We videotaped a segment for a CBC piece about wasabi with our grower earlier this week in our Granville Island store, and had an opportunity to taste the new daruma variety that we are now carrying. Unlike the mazuma variety, which is best eaten immediately upon grating, daruma wasabi requires a few minutes for the flavour to open up – an initial trace of rawness or harshness disappears as the creamy paste develops a complex flavour profile and a lovely sweetness that balances the heat.
Both varieties are superior sawa wasabi, cultivated in semi-aquatic environments – traditionally in Japan’s cool mountain streams – rather than in dry fields. Both must be consumed before the intensity of the volatile compounds released by grating dissipate through exposure to the air – after about 20 minutes wasabi rapidly loses its sweet heat and intensity.
The so-called wasabi usually on offer at sushi restaurants, and also available in our stores, is easy to use and useful in it’s own way, but it is actually not wasabi at all – it’s horseradish, green colouring, and sometimes mustard, in a paste or powder form (the powdered product is all natural and the better-tasting of the two).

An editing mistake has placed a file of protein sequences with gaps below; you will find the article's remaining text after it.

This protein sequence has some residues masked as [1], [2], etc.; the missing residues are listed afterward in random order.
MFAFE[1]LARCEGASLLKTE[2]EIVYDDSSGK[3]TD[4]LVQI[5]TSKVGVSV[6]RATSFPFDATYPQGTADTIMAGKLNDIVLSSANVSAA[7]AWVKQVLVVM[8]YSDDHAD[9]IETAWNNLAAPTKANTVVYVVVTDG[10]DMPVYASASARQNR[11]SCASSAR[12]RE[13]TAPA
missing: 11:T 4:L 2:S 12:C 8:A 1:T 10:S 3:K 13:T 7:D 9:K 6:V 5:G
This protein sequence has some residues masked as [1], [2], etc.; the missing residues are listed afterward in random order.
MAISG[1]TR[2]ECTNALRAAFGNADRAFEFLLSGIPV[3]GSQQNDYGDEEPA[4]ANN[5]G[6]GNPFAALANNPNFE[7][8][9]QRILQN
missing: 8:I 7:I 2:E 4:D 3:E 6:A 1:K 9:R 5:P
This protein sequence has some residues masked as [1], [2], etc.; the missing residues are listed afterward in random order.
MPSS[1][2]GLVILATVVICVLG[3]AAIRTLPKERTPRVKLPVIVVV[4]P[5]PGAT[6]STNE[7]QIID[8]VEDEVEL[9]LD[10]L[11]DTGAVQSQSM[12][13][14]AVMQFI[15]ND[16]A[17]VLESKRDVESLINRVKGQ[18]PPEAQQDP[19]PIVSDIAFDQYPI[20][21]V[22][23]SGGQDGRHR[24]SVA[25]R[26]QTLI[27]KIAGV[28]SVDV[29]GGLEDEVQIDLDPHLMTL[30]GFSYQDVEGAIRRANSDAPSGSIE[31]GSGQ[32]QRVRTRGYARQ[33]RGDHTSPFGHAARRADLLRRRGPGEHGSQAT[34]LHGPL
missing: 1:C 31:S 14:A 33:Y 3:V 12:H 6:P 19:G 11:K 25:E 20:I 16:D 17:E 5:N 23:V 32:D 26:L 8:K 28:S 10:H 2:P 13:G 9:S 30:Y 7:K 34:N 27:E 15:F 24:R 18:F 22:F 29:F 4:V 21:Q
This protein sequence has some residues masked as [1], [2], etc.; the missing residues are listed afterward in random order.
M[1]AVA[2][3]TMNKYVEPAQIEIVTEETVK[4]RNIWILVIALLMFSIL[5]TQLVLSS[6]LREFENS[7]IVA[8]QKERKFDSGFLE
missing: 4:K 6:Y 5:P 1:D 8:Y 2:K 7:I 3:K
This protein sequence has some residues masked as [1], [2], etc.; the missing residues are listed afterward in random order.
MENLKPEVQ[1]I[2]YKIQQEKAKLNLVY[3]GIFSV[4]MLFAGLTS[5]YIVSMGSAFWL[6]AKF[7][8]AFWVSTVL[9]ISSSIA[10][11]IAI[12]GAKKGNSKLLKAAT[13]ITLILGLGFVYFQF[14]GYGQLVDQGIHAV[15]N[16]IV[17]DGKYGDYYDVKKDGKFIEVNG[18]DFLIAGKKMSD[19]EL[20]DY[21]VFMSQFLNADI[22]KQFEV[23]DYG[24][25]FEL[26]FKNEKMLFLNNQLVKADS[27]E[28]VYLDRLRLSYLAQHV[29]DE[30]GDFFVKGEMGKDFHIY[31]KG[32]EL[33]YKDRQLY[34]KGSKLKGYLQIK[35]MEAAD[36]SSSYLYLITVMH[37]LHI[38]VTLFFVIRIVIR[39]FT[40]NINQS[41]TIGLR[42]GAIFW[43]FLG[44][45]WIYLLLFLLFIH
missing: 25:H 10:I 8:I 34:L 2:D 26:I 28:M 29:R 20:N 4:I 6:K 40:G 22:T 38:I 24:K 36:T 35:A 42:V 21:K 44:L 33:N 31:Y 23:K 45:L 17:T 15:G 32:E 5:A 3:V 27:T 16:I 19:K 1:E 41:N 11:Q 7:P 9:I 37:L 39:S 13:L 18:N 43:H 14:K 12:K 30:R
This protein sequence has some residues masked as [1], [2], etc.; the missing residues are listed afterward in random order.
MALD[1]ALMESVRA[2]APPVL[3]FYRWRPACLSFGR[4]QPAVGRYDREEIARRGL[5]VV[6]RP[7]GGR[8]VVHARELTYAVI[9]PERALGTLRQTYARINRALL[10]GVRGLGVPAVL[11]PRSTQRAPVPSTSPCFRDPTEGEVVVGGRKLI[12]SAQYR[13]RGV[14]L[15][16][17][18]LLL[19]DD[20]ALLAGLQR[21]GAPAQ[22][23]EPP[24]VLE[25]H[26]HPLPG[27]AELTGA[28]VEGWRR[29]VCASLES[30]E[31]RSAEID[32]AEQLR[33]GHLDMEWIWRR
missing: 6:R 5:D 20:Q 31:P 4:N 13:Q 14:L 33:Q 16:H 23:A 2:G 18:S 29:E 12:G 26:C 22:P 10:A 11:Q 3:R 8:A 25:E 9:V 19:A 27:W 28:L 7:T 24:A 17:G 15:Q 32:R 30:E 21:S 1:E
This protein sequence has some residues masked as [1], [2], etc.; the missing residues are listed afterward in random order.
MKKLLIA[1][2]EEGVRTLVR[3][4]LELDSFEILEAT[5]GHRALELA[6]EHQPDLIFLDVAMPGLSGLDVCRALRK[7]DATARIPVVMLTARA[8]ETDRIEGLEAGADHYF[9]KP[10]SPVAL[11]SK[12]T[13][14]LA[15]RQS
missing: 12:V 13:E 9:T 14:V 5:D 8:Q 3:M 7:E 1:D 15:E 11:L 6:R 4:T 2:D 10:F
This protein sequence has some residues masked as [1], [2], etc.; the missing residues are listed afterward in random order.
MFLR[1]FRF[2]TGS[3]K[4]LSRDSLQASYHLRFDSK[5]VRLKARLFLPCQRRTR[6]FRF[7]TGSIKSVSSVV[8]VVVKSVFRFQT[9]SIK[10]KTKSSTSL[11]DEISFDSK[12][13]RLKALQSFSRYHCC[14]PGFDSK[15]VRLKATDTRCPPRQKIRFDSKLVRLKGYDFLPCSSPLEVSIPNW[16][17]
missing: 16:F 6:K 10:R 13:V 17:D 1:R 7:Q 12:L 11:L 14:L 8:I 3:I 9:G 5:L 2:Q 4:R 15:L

It’s easy to use real wasabi: Trim off any black bits from the portion you intend to use and pat it dry, then, holding the rhizome upright, move the bottom end in a circular motion on a wasabi grater. The paste will gather around the edges of the grater. If you are using daruma wasabi, wait a few minutes before you consume it. That’s it.